In November 2015, Egypt won a three-year $12 billion International Monetary Fund (IMF) loan, which aimed at reviving the country’s struggling economy, bringing down public debt and controlling inflation while seeking to protect the poor.
A Turkish construction company will start building Sudan's biggest airport early next year, according to the firm's chairman.
"We will lay the foundation for the Khartoum International Airport in the first quarter of 2019 and complete it in less than 36 months," Selim Bora, the chairman of construction firm Summa, told Anadolu Agency.
Bora stated that the three-phase project is worth $1.15 billion.
"First we will built a terminal with a 6 million-person [annual] capacity along with all infrastructure services, runways, and airport aprons," he said.
Bora added the airport's annual capacity will reach 9 million in the second phase and 12 million in the third phase.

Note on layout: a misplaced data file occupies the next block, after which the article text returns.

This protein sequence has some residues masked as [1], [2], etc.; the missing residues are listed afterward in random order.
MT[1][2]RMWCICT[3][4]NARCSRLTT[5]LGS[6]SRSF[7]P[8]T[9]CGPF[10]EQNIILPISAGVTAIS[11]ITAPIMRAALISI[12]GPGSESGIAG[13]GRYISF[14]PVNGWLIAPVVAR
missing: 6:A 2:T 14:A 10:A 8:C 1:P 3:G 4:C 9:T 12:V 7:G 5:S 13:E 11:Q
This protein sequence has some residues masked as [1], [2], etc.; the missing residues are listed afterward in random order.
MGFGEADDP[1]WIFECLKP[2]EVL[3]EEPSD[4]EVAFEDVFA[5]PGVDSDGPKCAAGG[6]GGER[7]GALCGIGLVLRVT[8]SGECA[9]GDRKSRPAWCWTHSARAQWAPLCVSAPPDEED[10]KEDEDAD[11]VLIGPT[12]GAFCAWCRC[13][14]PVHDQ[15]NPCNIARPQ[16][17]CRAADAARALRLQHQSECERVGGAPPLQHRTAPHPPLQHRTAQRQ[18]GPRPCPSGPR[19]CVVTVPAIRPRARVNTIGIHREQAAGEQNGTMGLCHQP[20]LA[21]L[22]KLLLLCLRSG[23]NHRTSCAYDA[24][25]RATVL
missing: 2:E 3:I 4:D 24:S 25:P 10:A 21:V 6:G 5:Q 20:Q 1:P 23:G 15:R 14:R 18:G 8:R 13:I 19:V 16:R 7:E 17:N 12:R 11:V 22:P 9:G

The project, developed on the build-operate-transfer model, is currently in the design phase, he said.
Saying that Sudan has the largest surface area in Africa, Bora added the airport will also serve other countries in the region.
"Currently airports in Cairo and Addis Ababa are the most important and effective ones on the continent," he noted.
Investing in Africa since 2007
Bora said he hoped the air passenger traffic in those airports will shift to Khartoum International Airport, which enjoys geographical advantages.